Furnas, The Azores

Furnas, The Azores | Yulia_B/shutterstock

Furnas, The Azores

Population: 1,439

The world is finally wising up, and the Azores are rapidly getting more popular. It’s places like Furnas, nicknamed “The Hydropolis of the World,” that make the archipelago so appealing -- it’s built literally on top of an active volcanic crater, and is scattered with geysers, fumaroles, and hot springs. The geothermal influence even extends to the cuisine -- the local specialty is cozido, a traditional meat stew that’s cooked in the boiling waters that spew from the geysers. Expect frequent wafts of stinky sulfur gas bubbling up from underground, especially when you bathe in the therapeutic springs at Terra Nostra Botanical Garden. Your stresses will melt away, leaving behind only an unmistakable sulphuric-orange tinge on your swimsuit. -- Paul Jebara

Rothenburg ob der Tauber, Germany

Rothenburg ob der Tauber, Germany | LaMiaFotografia/shutterstock

Rothenburg ob der Tauber, Germany

Population: 10,930

The towns and castles along Germany’s Romantic Road are, well, as quintessentially romantic as you’d expect, but reach Rothenburg ob der Tauber (there are a few Rothenburgs; you want this one), and you’ll fall hard for the country’s best-preserved, medieval-walled town. Swoon-worthy, half-timbered pastel buildings, medieval stonework, and surprisingly non-kitschy shopping are part of this fairytale town’s signature Bavarian recipe. Take a quick dip into the dark side with a visit to the Medieval Crime Museum, which serves an exquisitely disturbing view of torture in the Middle Ages. On a lighter note, the centuries-old vineyards in the surrounding hills of Franconia guarantee fantastic local wines, to give your fairytale a happy ending. -- Paul Jebara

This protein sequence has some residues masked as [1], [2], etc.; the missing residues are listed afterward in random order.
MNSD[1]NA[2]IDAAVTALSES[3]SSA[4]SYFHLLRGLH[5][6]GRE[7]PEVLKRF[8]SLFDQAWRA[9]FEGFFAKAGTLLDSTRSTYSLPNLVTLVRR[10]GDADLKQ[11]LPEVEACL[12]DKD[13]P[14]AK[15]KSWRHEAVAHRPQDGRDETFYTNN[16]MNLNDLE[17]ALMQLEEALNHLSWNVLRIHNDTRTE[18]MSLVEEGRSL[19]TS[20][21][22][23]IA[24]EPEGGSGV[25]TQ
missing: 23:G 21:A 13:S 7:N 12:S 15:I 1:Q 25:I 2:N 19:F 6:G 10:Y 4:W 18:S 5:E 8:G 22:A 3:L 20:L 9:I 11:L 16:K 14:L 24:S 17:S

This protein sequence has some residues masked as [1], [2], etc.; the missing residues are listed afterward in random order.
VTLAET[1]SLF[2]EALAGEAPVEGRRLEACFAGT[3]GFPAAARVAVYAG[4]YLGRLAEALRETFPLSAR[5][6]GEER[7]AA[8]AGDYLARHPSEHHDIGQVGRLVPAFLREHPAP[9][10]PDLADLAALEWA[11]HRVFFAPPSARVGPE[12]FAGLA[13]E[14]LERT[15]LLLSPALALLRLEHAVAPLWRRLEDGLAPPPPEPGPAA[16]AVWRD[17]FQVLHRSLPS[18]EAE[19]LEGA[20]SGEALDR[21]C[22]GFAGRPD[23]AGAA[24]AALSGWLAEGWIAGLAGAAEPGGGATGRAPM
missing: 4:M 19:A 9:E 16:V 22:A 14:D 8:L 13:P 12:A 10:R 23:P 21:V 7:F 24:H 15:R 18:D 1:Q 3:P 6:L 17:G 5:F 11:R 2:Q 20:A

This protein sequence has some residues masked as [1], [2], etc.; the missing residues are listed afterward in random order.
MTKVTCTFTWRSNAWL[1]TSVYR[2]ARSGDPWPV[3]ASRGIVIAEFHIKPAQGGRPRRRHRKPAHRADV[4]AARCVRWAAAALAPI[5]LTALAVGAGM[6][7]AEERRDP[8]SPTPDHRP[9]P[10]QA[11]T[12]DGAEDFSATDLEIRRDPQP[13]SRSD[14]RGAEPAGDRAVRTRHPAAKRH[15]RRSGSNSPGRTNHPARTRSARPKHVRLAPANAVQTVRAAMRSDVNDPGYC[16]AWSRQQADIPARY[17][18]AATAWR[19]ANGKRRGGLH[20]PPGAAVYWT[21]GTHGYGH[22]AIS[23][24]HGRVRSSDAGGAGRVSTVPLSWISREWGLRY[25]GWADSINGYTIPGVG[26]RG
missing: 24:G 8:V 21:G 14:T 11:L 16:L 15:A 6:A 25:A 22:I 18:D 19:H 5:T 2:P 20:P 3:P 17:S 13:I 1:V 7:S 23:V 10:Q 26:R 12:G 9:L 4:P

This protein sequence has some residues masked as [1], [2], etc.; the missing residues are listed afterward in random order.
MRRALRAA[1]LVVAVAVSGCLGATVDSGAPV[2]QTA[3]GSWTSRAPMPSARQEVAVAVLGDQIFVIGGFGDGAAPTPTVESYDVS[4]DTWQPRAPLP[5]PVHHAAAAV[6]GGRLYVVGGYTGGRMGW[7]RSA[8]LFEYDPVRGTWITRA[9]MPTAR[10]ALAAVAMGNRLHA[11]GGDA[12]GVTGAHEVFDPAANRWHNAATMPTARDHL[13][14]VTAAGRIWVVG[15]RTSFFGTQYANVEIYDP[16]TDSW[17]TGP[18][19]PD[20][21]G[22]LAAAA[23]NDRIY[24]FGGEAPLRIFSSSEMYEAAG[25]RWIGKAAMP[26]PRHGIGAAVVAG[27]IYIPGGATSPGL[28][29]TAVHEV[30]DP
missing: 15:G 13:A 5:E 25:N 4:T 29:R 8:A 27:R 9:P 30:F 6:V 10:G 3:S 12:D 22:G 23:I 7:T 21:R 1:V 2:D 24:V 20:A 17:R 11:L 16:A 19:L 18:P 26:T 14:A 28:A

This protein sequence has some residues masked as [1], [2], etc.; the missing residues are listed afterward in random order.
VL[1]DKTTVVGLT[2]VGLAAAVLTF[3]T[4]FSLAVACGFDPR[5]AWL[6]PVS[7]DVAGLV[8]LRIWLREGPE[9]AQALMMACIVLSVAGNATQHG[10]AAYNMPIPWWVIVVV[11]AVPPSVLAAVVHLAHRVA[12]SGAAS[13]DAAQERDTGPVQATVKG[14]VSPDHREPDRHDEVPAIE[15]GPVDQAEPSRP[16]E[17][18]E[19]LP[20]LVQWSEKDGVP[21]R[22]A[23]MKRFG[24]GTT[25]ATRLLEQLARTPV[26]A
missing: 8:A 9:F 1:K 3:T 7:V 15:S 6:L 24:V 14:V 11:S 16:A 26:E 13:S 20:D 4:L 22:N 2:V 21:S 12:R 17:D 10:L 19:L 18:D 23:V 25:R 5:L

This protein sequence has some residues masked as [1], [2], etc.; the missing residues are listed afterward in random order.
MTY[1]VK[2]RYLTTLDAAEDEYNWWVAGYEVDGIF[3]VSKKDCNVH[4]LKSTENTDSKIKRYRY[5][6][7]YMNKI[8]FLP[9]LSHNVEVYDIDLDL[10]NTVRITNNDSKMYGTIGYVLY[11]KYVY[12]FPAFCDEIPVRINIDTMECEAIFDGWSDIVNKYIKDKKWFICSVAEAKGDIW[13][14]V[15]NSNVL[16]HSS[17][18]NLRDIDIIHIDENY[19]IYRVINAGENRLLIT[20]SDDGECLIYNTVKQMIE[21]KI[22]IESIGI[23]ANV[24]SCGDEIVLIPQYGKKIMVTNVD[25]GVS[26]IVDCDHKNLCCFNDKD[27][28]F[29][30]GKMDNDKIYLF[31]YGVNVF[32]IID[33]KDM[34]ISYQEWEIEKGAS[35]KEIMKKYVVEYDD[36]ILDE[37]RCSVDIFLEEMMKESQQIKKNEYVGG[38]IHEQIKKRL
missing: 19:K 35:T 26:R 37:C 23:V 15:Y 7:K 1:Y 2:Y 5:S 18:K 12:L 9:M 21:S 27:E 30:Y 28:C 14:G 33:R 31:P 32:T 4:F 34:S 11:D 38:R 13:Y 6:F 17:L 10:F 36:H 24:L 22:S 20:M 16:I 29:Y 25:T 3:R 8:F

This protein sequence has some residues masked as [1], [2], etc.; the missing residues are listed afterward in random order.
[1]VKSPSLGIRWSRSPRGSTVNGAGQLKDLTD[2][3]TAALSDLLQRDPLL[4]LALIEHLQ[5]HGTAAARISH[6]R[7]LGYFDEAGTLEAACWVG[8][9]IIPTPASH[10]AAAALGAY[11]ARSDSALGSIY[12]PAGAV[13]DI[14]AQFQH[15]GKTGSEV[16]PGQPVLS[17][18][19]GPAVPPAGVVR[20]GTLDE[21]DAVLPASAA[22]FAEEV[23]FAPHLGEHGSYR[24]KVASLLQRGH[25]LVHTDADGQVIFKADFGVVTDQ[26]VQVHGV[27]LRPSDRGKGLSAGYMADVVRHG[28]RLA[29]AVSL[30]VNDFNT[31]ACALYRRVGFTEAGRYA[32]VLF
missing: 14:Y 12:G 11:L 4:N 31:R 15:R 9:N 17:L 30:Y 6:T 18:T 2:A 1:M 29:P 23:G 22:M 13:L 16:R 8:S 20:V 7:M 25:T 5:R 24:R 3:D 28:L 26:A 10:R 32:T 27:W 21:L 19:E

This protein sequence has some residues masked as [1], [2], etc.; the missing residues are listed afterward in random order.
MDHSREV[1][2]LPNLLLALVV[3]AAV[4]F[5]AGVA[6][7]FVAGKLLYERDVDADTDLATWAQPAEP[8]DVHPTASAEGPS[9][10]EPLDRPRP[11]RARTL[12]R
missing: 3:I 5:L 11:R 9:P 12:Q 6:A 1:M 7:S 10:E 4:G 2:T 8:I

Riomaggiore, Italy

Riomaggiore, Italy | javen/shutterstock

Riomaggiore in Cinque Terre, Italy

Population: 1,500

Each of northwest Italy’s famed Cinque Terre (Five Towns) is individually stunning. But why not see them all? A rugged but very-worth-it trail hike takes between seven and 10 hours and sees a ton of traffic in the summer months. Your final stop in the southwest will be postcard-perfect Riomaggiore, where you can post up and watch the shadows shift against the sapphire-blue sea and the red, yellow, and pink buildings. Feast on a much-deserved spaghetti alle vongole as clusters of children play “jump if you dare” from atop the seaside cliffs. -- Shylie Rimmer

suzdal, russia

suzdal, russia | Pavel Suhov/Shutterstock

Suzdal, Russia

Population: 10,500